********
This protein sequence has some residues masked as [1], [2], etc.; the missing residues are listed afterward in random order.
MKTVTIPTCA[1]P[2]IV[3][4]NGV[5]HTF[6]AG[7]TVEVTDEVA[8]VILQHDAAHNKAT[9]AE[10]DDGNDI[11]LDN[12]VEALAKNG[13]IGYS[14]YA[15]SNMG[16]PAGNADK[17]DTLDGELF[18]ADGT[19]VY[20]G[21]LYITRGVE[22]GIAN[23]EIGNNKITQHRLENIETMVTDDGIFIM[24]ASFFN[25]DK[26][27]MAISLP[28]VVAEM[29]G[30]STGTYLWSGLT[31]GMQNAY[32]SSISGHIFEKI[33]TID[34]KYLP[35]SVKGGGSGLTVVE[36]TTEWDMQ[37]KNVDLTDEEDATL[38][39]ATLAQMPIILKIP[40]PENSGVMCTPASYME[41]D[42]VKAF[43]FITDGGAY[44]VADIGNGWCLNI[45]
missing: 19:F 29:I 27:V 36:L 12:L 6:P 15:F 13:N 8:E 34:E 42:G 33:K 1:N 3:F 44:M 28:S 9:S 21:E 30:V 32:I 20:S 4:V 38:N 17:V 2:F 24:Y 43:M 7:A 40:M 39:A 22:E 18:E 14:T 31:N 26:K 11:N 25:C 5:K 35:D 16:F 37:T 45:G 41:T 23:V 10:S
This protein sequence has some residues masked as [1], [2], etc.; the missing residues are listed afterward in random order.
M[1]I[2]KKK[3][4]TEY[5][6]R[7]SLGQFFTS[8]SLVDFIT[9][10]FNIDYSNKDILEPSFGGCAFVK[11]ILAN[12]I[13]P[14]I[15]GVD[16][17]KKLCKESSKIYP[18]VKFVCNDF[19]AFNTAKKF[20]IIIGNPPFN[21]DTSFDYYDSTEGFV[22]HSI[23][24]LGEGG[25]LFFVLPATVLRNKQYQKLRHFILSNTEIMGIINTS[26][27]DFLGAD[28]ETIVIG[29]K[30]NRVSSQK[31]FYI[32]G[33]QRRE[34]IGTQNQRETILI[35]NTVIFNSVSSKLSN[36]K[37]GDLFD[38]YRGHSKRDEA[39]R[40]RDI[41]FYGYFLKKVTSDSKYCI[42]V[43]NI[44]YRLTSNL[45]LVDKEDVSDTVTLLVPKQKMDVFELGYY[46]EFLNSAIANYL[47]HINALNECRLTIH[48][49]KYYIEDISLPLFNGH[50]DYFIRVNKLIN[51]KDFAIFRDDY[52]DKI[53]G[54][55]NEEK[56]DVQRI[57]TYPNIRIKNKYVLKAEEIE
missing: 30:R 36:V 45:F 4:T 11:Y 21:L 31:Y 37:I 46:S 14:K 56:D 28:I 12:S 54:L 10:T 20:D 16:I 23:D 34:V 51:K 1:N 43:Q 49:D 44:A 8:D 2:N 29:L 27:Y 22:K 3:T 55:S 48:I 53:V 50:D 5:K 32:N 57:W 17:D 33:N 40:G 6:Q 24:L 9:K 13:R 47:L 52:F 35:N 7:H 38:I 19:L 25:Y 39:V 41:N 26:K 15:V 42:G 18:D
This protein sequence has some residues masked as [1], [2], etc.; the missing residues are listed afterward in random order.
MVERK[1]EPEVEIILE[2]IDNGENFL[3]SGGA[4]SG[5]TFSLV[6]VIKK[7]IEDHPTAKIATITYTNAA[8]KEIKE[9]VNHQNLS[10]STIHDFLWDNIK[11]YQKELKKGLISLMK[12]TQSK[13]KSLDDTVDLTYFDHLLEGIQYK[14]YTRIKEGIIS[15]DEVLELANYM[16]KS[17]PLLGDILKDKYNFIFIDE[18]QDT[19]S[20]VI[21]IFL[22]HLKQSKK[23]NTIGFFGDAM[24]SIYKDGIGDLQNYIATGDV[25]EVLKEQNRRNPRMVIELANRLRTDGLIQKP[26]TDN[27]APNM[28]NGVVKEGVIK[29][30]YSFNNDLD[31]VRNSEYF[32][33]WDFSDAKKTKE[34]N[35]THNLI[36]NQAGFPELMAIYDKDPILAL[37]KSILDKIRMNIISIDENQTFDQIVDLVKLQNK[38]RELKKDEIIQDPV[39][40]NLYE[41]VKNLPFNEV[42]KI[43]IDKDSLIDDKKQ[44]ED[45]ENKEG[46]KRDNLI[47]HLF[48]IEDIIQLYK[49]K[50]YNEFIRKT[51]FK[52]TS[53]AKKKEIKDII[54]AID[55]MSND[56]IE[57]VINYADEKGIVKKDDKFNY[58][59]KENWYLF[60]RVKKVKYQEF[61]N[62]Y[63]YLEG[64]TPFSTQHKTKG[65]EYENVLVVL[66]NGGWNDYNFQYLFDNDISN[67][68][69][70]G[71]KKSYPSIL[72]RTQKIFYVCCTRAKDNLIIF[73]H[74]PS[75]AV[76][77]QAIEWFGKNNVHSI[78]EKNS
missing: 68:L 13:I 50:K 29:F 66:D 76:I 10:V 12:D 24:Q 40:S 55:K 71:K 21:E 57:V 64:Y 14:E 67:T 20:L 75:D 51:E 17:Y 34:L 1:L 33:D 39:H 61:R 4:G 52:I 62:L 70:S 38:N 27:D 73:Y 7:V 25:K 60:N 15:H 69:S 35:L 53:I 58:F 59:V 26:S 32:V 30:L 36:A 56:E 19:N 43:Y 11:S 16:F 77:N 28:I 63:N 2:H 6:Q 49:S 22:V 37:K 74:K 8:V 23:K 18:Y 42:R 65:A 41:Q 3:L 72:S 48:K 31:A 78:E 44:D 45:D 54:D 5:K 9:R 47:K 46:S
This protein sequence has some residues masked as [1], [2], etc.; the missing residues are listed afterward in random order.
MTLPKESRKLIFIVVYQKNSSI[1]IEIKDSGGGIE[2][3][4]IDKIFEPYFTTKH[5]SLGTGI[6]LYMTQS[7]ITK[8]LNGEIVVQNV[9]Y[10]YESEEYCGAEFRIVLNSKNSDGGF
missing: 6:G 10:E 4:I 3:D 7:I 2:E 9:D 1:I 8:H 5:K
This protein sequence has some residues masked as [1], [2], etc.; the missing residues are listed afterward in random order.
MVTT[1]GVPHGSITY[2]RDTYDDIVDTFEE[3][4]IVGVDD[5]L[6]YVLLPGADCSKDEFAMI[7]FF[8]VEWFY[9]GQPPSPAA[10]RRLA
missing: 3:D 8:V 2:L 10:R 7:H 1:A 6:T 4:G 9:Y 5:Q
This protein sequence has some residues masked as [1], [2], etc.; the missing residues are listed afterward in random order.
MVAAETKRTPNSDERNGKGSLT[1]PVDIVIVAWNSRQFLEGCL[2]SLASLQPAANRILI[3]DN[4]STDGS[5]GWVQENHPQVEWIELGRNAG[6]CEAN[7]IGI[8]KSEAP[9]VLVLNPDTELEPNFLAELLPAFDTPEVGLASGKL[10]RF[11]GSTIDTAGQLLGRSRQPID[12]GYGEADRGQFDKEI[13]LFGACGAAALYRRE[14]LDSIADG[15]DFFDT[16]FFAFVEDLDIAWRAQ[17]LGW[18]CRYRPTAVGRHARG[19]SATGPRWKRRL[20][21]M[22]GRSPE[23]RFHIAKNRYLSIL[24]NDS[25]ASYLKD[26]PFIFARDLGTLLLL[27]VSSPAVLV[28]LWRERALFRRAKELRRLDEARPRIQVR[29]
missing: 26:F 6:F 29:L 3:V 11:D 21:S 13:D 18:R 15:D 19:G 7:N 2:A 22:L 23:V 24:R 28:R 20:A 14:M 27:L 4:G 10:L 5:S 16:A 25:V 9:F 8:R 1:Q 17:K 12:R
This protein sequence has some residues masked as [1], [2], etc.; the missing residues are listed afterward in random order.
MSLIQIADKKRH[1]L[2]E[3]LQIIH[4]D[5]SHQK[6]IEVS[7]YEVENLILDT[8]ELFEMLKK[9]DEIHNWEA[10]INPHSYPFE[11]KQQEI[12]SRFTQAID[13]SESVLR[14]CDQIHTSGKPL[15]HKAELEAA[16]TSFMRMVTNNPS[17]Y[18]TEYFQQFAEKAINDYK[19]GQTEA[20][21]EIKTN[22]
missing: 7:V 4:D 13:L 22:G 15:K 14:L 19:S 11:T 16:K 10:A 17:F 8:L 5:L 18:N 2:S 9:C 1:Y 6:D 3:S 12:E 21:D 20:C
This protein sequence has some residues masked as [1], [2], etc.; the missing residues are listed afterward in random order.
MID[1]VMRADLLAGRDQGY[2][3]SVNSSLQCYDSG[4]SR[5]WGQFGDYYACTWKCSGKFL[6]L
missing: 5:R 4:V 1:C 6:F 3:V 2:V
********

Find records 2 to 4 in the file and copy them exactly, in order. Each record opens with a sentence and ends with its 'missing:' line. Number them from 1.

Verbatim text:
This protein sequence has some residues masked as [1], [2], etc.; the missing residues are listed afterward in random order.
M[1]I[2]KKK[3][4]TEY[5][6]R[7]SLGQFFTS[8]SLVDFIT[9][10]FNIDYSNKDILEPSFGGCAFVK[11]ILAN[12]I[13]P[14]I[15]GVD[16][17]KKLCKESSKIYP[18]VKFVCNDF[19]AFNTAKKF[20]IIIGNPPFN[21]DTSFDYYDSTEGFV[22]HSI[23][24]LGEGG[25]LFFVLPATVLRNKQYQKLRHFILSNTEIMGIINTS[26][27]DFLGAD[28]ETIVIG[29]K[30]NRVSSQK[31]FYI[32]G[33]QRRE[34]IGTQNQRETILI[35]NTVIFNSVSSKLSN[36]K[37]GDLFD[38]YRGHSKRDEA[39]R[40]RDI[41]FYGYFLKKVTSDSKYCI[42]V[43]NI[44]YRLTSNL[45]LVDKEDVSDTVTLLVPKQKMDVFELGYY[46]EFLNSAIANYL[47]HINALNECRLTIH[48][49]KYYIEDISLPLFNGH[50]DYFIRVNKLIN[51]KDFAIFRDDY[52]DKI[53]G[54][55]NEEK[56]DVQRI[57]TYPNIRIKNKYVLKAEEIE
missing: 30:R 36:V 45:F 4:T 11:Y 21:L 31:Y 37:I 46:S 14:K 56:D 28:I 12:S 54:L 10:T 20:D 16:I 23:D 34:V 51:K 1:N 43:Q 49:D 44:A 8:D 2:N 29:L 27:Y 22:K 3:T 55:S 48:I 53:V 50:D 5:K 32:N 57:W 17:D 33:N 40:G 6:Q 24:L 9:K 13:R 47:L 52:F 35:N 7:H 38:I 19:L 25:Y 39:V 41:N 26:K 15:V 42:G 18:D
This protein sequence has some residues masked as [1], [2], etc.; the missing residues are listed afterward in random order.
MVERK[1]EPEVEIILE[2]IDNGENFL[3]SGGA[4]SG[5]TFSLV[6]VIKK[7]IEDHPTAKIATITYTNAA[8]KEIKE[9]VNHQNLS[10]STIHDFLWDNIK[11]YQKELKKGLISLMK[12]TQSK[13]KSLDDTVDLTYFDHLLEGIQYK[14]YTRIKEGIIS[15]DEVLELANYM[16]KS[17]PLLGDILKDKYNFIFIDE[18]QDT[19]S[20]VI[21]IFL[22]HLKQSKK[23]NTIGFFGDAM[24]SIYKDGIGDLQNYIATGDV[25]EVLKEQNRRNPRMVIELANRLRTDGLIQKP[26]TDN[27]APNM[28]NGVVKEGVIK[29][30]YSFNNDLD[31]VRNSEYF[32][33]WDFSDAKKTKE[34]N[35]THNLI[36]NQAGFPELMAIYDKDPILAL[37]KSILDKIRMNIISIDENQTFDQIVDLVKLQNK[38]RELKKDEIIQDPV[39][40]NLYE[41]VKNLPFNEV[42]KI[43]IDKDSLIDDKKQ[44]ED[45]ENKEG[46]KRDNLI[47]HLF[48]IEDIIQLYK[49]K[50]YNEFIRKT[51]FK[52]TS[53]AKKKEIKDII[54]AID[55]MSND[56]IE[57]VINYADEKGIVKKDDKFNY[58][59]KENWYLF[60]RVKKVKYQEF[61]N[62]Y[63]YLEG[64]TPFSTQHKTKG[65]EYENVLVVL[66]NGGWNDYNFQYLFDNDISN[67][68][69][70]G[71]KKSYPSIL[72]RTQKIFYVCCTRAKDNLIIF[73]H[74]PS[75]AV[76][77]QAIEWFGKNNVHSI[78]EKNS
missing: 68:L 13:I 50:K 29:F 66:D 76:I 10:V 12:D 24:Q 40:S 55:K 71:K 21:E 57:V 64:Y 14:E 67:T 20:L 75:D 51:E 17:Y 34:L 1:L 33:D 39:H 61:R 4:G 52:I 62:L 70:S 38:N 27:D 73:Y 7:V 25:K 60:N 15:H 69:S 35:L 53:I 58:F 59:V 26:S 32:V 30:L 36:A 56:E 19:N 43:Y 11:S 16:F 77:N 28:I 63:N 2:H 6:Q 49:S 22:V 37:K 74:K 8:V 23:K 18:Y 42:R 65:A 41:Q 3:L 72:S 48:K 31:A 78:E 44:D 45:D 54:D 5:K 9:R 47:K 46:S
This protein sequence has some residues masked as [1], [2], etc.; the missing residues are listed afterward in random order.
MTLPKESRKLIFIVVYQKNSSI[1]IEIKDSGGGIE[2][3][4]IDKIFEPYFTTKH[5]SLGTGI[6]LYMTQS[7]ITK[8]LNGEIVVQNV[9]Y[10]YESEEYCGAEFRIVLNSKNSDGGF
missing: 6:G 10:E 4:I 3:D 7:I 2:E 9:D 1:I 8:H 5:K